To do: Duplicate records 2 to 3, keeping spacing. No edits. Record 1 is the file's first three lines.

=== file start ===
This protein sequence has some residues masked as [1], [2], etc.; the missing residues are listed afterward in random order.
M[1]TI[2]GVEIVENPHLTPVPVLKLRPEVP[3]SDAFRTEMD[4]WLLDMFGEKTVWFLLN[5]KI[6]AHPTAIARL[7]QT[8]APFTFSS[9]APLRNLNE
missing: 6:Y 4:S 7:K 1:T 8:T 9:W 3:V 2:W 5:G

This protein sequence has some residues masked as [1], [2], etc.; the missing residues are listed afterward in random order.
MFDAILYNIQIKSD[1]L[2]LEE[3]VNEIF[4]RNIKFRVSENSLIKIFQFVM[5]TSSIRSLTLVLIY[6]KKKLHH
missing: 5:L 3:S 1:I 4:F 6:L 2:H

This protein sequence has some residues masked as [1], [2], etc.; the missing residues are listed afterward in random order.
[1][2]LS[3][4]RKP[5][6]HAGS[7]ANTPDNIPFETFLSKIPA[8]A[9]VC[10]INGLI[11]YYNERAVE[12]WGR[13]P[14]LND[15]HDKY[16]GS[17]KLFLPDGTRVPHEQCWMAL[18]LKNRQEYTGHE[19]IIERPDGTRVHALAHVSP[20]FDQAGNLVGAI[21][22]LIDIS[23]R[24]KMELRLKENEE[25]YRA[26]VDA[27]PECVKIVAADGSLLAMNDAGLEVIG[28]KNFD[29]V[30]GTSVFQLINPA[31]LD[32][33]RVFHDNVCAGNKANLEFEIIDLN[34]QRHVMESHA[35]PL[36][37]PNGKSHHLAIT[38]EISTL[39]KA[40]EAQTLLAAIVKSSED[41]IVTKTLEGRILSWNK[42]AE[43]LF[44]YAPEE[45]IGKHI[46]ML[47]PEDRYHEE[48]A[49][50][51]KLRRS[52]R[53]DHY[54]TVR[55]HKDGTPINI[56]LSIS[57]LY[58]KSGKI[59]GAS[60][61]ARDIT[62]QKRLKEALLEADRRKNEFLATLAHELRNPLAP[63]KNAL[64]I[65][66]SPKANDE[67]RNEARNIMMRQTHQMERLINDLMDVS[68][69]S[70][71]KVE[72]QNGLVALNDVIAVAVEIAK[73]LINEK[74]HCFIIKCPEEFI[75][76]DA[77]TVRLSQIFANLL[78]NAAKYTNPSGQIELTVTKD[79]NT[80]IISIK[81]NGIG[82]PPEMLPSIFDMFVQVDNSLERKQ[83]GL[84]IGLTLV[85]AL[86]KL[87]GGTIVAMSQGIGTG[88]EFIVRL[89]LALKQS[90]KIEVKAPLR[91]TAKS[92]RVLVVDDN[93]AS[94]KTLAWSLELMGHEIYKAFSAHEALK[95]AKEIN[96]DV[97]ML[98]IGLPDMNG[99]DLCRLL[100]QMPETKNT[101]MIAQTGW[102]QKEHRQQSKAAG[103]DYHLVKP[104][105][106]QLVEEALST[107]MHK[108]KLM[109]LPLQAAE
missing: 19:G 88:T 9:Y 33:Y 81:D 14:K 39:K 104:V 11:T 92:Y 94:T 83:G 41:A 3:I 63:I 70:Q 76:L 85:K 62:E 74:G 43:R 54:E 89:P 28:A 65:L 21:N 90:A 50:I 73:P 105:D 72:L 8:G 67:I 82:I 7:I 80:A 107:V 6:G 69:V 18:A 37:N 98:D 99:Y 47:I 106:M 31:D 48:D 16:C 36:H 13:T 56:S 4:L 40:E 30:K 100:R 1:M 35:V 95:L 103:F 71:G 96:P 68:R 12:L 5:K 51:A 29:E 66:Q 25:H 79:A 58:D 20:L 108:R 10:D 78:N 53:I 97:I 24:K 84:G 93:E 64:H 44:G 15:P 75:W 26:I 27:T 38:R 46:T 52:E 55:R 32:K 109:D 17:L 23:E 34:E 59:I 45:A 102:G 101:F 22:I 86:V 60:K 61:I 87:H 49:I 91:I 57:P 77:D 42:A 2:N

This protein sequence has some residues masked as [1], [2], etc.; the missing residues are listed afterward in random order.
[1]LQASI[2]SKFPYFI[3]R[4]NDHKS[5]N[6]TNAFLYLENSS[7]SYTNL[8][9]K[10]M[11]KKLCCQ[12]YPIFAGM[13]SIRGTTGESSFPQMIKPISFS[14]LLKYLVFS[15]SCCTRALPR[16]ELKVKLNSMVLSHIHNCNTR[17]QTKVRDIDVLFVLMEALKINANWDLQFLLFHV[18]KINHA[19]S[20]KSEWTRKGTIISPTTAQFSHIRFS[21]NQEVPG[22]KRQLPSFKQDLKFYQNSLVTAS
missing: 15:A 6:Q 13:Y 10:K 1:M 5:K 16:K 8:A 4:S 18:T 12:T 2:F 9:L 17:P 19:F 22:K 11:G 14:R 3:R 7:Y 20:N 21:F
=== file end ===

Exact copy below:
This protein sequence has some residues masked as [1], [2], etc.; the missing residues are listed afterward in random order.
MFDAILYNIQIKSD[1]L[2]LEE[3]VNEIF[4]RNIKFRVSENSLIKIFQFVM[5]TSSIRSLTLVLIY[6]KKKLHH
missing: 5:L 3:S 1:I 4:F 6:L 2:H

This protein sequence has some residues masked as [1], [2], etc.; the missing residues are listed afterward in random order.
[1][2]LS[3][4]RKP[5][6]HAGS[7]ANTPDNIPFETFLSKIPA[8]A[9]VC[10]INGLI[11]YYNERAVE[12]WGR[13]P[14]LND[15]HDKY[16]GS[17]KLFLPDGTRVPHEQCWMAL[18]LKNRQEYTGHE[19]IIERPDGTRVHALAHVSP[20]FDQAGNLVGAI[21][22]LIDIS[23]R[24]KMELRLKENEE[25]YRA[26]VDA[27]PECVKIVAADGSLLAMNDAGLEVIG[28]KNFD[29]V[30]GTSVFQLINPA[31]LD[32][33]RVFHDNVCAGNKANLEFEIIDLN[34]QRHVMESHA[35]PL[36][37]PNGKSHHLAIT[38]EISTL[39]KA[40]EAQTLLAAIVKSSED[41]IVTKTLEGRILSWNK[42]AE[43]LF[44]YAPEE[45]IGKHI[46]ML[47]PEDRYHEE[48]A[49][50][51]KLRRS[52]R[53]DHY[54]TVR[55]HKDGTPINI[56]LSIS[57]LY[58]KSGKI[59]GAS[60][61]ARDIT[62]QKRLKEALLEADRRKNEFLATLAHELRNPLAP[63]KNAL[64]I[65][66]SPKANDE[67]RNEARNIMMRQTHQMERLINDLMDVS[68][69]S[70][71]KVE[72]QNGLVALNDVIAVAVEIAK[73]LINEK[74]HCFIIKCPEEFI[75][76]DA[77]TVRLSQIFANLL[78]NAAKYTNPSGQIELTVTKD[79]NT[80]IISIK[81]NGIG[82]PPEMLPSIFDMFVQVDNSLERKQ[83]GL[84]IGLTLV[85]AL[86]KL[87]GGTIVAMSQGIGTG[88]EFIVRL[89]LALKQS[90]KIEVKAPLR[91]TAKS[92]RVLVVDDN[93]AS[94]KTLAWSLELMGHEIYKAFSAHEALK[95]AKEIN[96]DV[97]ML[98]IGLPDMNG[99]DLCRLL[100]QMPETKNT[101]MIAQTGW[102]QKEHRQQSKAAG[103]DYHLVKP[104][105][106]QLVEEALST[107]MHK[108]KLM[109]LPLQAAE
missing: 19:G 88:T 9:Y 33:Y 81:D 14:K 39:K 104:V 11:T 92:Y 94:T 83:G 41:A 3:I 63:I 70:Q 76:L 85:K 62:E 74:G 43:R 54:E 89:P 28:A 65:L 21:N 90:A 50:I 73:P 105:D 72:L 8:G 67:I 82:I 7:I 80:A 107:V 6:G 69:V 18:A 37:N 98:D 99:Y 47:I 106:M 31:D 48:D 16:C 36:H 13:T 56:S 4:L 40:E 30:K 100:R 1:M 35:V 95:L 103:F 71:G 96:P 68:R 12:L 5:K 51:A 29:E 66:Q 25:H 79:A 58:D 20:L 108:R 10:D 78:N 53:I 97:I 24:K 84:G 93:E 64:H 44:G 15:P 75:W 26:I 27:T 38:R 46:T 52:E 55:R 32:K 109:D 17:L 23:E 34:E 59:I 45:A 102:G 101:F 22:I 86:V 60:K 61:I 87:H 49:I 91:I 57:P 77:D 42:A 2:N